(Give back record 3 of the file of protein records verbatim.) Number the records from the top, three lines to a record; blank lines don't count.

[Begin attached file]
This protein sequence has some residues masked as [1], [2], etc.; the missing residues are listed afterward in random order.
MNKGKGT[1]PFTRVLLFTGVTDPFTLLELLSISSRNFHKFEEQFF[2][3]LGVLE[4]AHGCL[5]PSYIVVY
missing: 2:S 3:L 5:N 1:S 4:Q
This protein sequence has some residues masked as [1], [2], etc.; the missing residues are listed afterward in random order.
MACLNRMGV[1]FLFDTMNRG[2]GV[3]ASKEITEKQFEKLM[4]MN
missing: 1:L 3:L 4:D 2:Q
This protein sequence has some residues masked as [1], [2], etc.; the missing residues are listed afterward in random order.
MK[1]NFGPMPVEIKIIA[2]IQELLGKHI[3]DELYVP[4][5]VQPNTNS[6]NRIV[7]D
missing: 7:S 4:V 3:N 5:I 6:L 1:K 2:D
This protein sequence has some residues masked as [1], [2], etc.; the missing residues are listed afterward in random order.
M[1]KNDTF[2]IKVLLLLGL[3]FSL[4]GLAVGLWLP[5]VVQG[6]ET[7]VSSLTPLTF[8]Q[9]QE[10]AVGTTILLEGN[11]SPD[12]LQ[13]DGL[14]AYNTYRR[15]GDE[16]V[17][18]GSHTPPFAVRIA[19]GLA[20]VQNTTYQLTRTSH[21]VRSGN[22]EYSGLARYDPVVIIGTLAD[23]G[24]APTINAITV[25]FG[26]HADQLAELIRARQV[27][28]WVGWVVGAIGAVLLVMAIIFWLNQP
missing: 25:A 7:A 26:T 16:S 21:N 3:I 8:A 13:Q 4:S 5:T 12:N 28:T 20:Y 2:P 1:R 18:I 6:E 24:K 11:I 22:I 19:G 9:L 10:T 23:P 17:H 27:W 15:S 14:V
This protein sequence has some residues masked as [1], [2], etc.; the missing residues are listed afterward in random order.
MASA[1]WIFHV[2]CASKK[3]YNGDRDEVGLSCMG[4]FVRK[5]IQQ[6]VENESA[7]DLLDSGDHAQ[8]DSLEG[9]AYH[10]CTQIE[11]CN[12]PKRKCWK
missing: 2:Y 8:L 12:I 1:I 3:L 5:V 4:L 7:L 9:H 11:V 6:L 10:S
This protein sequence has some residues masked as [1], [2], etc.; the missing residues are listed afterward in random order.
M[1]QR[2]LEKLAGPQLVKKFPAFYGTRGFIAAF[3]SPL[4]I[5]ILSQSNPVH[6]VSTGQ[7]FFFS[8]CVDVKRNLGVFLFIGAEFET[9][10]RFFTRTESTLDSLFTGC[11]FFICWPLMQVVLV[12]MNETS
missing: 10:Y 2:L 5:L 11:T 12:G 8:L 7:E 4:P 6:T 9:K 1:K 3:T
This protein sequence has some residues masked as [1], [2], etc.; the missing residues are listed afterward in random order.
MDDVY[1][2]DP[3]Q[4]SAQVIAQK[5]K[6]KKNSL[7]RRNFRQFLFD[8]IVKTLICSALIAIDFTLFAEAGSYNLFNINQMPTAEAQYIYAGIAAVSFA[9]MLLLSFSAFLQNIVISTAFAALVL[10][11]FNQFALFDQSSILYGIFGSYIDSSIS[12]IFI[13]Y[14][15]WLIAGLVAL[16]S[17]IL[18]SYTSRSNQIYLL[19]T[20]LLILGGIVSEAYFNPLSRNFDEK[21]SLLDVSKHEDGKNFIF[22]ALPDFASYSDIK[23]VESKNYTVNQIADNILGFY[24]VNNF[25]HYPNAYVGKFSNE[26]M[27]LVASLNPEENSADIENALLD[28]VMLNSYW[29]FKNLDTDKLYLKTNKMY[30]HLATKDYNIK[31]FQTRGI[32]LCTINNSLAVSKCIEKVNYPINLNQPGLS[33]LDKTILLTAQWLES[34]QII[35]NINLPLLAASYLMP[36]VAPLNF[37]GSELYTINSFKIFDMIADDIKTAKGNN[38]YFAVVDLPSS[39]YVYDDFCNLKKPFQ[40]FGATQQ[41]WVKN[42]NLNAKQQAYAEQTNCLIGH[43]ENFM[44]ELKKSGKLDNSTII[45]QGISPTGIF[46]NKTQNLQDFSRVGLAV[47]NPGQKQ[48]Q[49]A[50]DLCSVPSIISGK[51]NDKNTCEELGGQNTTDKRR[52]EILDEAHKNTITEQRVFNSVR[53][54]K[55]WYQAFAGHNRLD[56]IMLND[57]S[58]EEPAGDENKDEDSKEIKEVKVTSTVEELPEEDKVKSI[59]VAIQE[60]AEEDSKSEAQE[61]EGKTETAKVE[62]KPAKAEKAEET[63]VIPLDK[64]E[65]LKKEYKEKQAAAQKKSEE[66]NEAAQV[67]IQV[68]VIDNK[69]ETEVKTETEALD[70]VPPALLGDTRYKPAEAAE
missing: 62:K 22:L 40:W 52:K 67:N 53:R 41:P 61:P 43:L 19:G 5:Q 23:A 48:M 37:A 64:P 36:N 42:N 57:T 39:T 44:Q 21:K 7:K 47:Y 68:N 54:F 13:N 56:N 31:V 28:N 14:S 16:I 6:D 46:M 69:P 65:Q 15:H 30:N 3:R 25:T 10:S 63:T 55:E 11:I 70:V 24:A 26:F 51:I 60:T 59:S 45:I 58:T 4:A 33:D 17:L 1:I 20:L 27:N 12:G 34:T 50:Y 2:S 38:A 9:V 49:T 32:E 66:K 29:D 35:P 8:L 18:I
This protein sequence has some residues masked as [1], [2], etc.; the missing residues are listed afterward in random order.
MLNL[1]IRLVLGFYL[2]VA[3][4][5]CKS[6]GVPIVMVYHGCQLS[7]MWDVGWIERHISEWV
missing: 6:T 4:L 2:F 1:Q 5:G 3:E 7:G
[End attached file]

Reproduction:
This protein sequence has some residues masked as [1], [2], etc.; the missing residues are listed afterward in random order.
MK[1]NFGPMPVEIKIIA[2]IQELLGKHI[3]DELYVP[4][5]VQPNTNS[6]NRIV[7]D
missing: 7:S 4:V 3:N 5:I 6:L 1:K 2:D